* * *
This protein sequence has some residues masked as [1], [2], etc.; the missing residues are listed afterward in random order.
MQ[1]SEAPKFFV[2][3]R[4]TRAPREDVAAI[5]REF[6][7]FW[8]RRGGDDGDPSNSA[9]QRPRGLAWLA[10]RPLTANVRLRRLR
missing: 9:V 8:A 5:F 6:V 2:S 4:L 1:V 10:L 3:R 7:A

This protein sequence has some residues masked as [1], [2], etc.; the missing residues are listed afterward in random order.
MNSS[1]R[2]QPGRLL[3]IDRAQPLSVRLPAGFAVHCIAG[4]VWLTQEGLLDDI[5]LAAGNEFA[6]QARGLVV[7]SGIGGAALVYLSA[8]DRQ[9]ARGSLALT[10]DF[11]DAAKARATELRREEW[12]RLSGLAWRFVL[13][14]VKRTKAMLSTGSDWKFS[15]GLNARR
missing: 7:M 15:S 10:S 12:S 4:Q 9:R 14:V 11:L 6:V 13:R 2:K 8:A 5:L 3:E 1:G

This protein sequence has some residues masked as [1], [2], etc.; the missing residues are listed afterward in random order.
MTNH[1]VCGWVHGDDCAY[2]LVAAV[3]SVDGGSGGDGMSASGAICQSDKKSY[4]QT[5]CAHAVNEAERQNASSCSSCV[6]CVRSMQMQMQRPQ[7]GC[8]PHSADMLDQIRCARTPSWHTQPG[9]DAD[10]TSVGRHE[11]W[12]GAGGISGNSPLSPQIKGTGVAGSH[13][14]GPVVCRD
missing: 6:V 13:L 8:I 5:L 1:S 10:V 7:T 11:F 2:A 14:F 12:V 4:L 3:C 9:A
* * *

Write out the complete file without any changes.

This protein sequence has some residues masked as [1], [2], etc.; the missing residues are listed afterward in random order.
MQ[1]SEAPKFFV[2][3]R[4]TRAPREDVAAI[5]REF[6][7]FW[8]RRGGDDGDPSNSA[9]QRPRGLAWLA[10]RPLTANVRLRRLR
missing: 9:V 8:A 5:F 6:V 2:S 4:L 1:V 10:L 3:R 7:A

This protein sequence has some residues masked as [1], [2], etc.; the missing residues are listed afterward in random order.
MNSS[1]R[2]QPGRLL[3]IDRAQPLSVRLPAGFAVHCIAG[4]VWLTQEGLLDDI[5]LAAGNEFA[6]QARGLVV[7]SGIGGAALVYLSA[8]DRQ[9]ARGSLALT[10]DF[11]DAAKARATELRREEW[12]RLSGLAWRFVL[13][14]VKRTKAMLSTGSDWKFS[15]GLNARR
missing: 7:M 15:S 10:S 12:S 4:Q 9:R 14:V 11:L 6:V 13:R 2:K 8:A 5:L 3:E 1:G

This protein sequence has some residues masked as [1], [2], etc.; the missing residues are listed afterward in random order.
MTNH[1]VCGWVHGDDCAY[2]LVAAV[3]SVDGGSGGDGMSASGAICQSDKKSY[4]QT[5]CAHAVNEAERQNASSCSSCV[6]CVRSMQMQMQRPQ[7]GC[8]PHSADMLDQIRCARTPSWHTQPG[9]DAD[10]TSVGRHE[11]W[12]GAGGISGNSPLSPQIKGTGVAGSH[13][14]GPVVCRD
missing: 6:V 13:L 8:I 5:L 1:S 10:V 7:T 11:F 2:A 14:F 12:V 4:L 3:C 9:A